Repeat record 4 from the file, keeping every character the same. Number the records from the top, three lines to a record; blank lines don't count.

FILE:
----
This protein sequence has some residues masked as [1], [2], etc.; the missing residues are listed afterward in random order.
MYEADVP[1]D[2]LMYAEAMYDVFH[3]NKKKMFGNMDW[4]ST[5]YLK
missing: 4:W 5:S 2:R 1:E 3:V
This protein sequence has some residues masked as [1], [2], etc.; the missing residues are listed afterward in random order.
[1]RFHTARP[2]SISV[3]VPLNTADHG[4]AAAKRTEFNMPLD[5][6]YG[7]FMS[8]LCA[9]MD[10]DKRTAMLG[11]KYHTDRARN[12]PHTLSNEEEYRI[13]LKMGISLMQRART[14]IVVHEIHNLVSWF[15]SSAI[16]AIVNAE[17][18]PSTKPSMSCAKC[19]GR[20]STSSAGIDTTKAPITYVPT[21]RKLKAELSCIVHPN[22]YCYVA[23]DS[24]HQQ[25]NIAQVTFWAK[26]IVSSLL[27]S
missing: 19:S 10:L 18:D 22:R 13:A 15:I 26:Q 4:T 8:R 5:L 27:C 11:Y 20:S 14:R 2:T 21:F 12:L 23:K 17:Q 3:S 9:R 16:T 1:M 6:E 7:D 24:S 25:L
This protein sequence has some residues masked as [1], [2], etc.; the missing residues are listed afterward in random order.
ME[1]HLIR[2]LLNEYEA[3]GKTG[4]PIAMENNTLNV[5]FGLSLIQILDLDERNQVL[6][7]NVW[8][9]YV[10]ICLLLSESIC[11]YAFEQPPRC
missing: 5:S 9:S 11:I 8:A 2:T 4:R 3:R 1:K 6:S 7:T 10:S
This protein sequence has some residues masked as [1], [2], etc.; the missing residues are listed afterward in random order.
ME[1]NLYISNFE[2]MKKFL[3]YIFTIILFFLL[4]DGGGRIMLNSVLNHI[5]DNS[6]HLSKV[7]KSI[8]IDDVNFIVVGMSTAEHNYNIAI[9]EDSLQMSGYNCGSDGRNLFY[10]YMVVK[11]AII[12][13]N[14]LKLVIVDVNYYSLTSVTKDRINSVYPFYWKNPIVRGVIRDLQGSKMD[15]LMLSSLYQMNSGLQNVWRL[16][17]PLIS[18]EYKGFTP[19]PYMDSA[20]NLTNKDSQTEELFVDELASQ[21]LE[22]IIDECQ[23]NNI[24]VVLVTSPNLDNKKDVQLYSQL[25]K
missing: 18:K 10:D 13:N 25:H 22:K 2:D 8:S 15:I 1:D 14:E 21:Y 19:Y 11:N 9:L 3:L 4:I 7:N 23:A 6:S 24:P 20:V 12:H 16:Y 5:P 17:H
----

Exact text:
This protein sequence has some residues masked as [1], [2], etc.; the missing residues are listed afterward in random order.
ME[1]NLYISNFE[2]MKKFL[3]YIFTIILFFLL[4]DGGGRIMLNSVLNHI[5]DNS[6]HLSKV[7]KSI[8]IDDVNFIVVGMSTAEHNYNIAI[9]EDSLQMSGYNCGSDGRNLFY[10]YMVVK[11]AII[12][13]N[14]LKLVIVDVNYYSLTSVTKDRINSVYPFYWKNPIVRGVIRDLQGSKMD[15]LMLSSLYQMNSGLQNVWRL[16][17]PLIS[18]EYKGFTP[19]PYMDSA[20]NLTNKDSQTEELFVDELASQ[21]LE[22]IIDECQ[23]NNI[24]VVLVTSPNLDNKKDVQLYSQL[25]K
missing: 18:K 10:D 13:N 25:H 22:K 2:D 8:S 15:I 1:D 14:E 21:Y 19:Y 11:N 9:L 3:L 4:I 7:N 23:A 6:S 24:P 20:V 12:H 16:Y 5:P 17:H